Cristin - Tara, thank you for your insight! I love your simple, laid back approach to photography. I laughed at your reflector comment, because those things are nice in theory but kind of a PITA. I read once that you don't own a tripod either. You just use what's available. Why not? Amazing, beautiful work!

Maureen - thanks for sharing some of the thought process behind your beautiful work.

amber fischer - "...focus on the reality in front of you." - yes, yes, yes. I did an in-home session last year for my best friend (before I moved away to Minnesota), and it wasn't until NOW (a year later) that I finally appreciate the photos and see how precious they are. I was comparing their house and my photos with those that I often see on interior design blogs, but I was completely missing the point. Now my best friend and her boys are getting ready to move to a different house and she and I are so very glad that we did this shoot and captured them at this point in their life. http://amberfischer.com/blog/2012/12/karli-and-her-fellas-at-home-at-christmas/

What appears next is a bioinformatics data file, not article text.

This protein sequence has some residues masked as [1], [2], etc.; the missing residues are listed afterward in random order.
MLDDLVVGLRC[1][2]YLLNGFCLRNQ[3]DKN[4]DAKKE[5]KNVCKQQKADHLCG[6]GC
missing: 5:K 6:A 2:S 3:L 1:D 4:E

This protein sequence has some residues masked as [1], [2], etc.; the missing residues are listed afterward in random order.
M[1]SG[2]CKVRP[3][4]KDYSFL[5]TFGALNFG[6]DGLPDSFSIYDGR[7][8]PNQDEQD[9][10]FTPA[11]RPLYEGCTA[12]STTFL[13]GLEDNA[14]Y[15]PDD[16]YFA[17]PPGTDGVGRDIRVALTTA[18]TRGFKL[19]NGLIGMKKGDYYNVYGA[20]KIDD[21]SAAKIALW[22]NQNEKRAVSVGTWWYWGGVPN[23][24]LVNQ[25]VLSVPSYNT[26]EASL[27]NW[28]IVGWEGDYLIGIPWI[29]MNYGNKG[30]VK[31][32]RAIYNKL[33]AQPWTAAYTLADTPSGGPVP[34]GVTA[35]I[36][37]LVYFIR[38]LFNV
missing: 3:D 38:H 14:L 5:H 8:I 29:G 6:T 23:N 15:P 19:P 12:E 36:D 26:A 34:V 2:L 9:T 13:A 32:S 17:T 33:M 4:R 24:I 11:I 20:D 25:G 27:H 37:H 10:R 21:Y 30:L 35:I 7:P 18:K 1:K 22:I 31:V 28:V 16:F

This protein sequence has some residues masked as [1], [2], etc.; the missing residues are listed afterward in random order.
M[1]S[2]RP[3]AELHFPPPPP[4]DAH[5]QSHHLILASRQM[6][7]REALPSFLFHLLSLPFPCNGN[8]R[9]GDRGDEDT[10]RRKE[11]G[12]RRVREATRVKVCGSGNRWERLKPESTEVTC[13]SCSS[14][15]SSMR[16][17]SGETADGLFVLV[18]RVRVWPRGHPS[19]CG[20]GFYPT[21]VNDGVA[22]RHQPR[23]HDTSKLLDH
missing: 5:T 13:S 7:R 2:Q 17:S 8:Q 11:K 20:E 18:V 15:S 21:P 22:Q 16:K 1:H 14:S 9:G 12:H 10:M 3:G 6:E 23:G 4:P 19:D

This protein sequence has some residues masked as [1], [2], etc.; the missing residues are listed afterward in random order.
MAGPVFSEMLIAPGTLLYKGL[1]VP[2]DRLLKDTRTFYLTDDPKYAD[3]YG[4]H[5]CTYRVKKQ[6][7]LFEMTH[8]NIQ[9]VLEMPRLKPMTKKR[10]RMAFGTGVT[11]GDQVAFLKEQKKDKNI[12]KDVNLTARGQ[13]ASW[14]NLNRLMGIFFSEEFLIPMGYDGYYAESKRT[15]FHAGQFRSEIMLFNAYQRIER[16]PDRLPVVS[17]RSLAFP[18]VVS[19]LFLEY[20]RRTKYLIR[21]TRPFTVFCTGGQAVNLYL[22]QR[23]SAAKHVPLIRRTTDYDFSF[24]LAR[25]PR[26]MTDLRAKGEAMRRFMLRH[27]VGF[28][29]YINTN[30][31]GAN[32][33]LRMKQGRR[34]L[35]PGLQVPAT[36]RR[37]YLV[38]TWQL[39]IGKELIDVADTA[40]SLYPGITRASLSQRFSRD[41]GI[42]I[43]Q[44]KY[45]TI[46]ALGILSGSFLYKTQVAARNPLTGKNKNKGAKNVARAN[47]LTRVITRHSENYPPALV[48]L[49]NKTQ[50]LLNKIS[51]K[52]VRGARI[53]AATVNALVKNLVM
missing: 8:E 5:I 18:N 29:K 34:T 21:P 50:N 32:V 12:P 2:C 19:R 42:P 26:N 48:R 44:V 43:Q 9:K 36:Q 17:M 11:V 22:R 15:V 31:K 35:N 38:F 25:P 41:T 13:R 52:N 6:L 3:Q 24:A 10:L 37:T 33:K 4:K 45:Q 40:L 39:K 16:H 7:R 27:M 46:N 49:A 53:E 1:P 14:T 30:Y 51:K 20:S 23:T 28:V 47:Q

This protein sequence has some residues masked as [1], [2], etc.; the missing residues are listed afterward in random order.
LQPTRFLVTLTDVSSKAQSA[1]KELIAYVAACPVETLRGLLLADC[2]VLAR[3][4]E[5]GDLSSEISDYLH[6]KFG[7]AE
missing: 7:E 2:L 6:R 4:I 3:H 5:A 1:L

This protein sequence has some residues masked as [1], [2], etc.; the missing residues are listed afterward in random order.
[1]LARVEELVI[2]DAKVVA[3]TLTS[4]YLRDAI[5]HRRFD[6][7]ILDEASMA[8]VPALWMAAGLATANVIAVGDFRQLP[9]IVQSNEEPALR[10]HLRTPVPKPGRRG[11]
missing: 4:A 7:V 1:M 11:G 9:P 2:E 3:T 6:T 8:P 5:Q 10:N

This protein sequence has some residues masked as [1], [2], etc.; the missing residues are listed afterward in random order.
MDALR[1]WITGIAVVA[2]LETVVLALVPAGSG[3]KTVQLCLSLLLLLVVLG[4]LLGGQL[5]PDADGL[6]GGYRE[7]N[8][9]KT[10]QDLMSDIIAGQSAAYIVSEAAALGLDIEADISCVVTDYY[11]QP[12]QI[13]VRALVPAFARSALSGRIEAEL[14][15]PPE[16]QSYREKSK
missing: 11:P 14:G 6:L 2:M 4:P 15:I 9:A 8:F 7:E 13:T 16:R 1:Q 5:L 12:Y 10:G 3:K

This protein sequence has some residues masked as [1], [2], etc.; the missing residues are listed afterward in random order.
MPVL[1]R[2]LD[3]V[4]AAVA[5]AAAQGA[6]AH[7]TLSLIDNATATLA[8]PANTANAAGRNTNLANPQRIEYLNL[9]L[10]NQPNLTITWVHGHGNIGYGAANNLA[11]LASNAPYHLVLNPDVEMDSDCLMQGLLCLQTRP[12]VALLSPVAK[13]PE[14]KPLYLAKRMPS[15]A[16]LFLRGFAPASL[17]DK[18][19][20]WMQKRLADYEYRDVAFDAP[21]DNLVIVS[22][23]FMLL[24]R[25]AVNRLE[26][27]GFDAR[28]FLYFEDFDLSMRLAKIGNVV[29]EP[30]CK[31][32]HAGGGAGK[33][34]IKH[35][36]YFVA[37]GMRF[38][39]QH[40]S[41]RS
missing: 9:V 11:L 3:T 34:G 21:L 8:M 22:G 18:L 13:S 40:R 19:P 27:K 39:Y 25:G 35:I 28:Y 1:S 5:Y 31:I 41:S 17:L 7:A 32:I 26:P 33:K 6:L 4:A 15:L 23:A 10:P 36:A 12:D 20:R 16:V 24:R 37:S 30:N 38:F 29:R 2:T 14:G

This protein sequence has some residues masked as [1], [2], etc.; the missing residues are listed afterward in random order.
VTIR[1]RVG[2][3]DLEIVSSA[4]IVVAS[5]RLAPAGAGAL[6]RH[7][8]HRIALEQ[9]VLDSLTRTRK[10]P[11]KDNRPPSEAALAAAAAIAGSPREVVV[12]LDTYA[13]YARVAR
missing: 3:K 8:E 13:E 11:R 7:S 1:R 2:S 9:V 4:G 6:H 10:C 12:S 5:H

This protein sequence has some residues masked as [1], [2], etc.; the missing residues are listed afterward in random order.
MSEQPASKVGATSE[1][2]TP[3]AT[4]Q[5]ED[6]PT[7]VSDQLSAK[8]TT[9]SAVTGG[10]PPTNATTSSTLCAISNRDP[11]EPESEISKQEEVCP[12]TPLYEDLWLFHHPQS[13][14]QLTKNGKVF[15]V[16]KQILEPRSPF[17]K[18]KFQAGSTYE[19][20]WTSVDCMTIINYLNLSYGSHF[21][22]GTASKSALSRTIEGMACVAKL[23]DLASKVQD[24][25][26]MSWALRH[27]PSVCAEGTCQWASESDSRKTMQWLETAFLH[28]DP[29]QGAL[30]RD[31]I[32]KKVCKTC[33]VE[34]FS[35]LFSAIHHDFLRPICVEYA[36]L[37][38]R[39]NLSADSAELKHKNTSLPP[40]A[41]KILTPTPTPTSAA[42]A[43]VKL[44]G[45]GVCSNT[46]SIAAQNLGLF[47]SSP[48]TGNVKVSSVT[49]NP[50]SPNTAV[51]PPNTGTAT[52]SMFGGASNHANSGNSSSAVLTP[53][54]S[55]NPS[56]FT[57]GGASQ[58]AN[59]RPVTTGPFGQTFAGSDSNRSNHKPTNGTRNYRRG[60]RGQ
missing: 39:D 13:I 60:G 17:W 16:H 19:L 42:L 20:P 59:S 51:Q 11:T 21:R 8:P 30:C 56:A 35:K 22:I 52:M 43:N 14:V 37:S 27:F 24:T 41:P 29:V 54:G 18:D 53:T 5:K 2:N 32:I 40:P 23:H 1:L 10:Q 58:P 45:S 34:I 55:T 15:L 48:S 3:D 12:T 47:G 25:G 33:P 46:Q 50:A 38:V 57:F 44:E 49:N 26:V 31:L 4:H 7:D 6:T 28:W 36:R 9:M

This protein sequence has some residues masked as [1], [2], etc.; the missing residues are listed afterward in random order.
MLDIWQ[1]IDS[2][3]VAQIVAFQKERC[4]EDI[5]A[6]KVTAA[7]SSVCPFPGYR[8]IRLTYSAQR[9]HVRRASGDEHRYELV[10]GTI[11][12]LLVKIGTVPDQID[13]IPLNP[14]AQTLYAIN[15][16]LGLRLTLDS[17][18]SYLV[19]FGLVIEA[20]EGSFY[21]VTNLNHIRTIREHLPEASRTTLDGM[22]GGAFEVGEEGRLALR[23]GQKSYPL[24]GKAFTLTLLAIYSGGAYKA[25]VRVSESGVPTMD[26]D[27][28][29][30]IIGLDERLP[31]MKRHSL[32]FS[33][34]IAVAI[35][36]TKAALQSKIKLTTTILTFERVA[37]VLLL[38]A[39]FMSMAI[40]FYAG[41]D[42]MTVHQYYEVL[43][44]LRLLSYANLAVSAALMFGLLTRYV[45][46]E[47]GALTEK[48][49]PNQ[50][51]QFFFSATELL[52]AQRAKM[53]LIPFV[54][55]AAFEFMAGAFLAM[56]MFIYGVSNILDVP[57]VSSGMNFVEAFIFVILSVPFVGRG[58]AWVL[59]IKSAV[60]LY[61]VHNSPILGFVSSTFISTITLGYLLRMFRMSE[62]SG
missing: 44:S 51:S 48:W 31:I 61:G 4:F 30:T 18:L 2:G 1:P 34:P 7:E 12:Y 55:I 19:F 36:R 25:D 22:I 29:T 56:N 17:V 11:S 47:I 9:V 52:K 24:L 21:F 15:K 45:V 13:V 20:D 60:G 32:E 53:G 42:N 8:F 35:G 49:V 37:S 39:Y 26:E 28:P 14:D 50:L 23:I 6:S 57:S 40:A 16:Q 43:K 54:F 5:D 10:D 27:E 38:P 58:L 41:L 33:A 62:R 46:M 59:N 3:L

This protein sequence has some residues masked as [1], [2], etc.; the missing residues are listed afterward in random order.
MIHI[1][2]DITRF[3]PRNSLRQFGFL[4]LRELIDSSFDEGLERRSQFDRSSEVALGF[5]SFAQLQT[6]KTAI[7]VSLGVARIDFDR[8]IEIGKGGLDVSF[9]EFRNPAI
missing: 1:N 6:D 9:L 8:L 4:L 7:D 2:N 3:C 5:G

Alice - Thanks for all these tips ! Thanks for sharing, i love hearing about the backstage things... These are great advice. I always wonder how you capture all these beautiful moments, and how you do to make all your photos look gorgeous ! I wish i had a little once of your talent !!! Thanks so much.

Kari - "pay attention to what is loved" good advice for mommas everywhere. thank you.

Melissa - Love this post - such great advice and ideas!

Rachel - Great advice, thank you!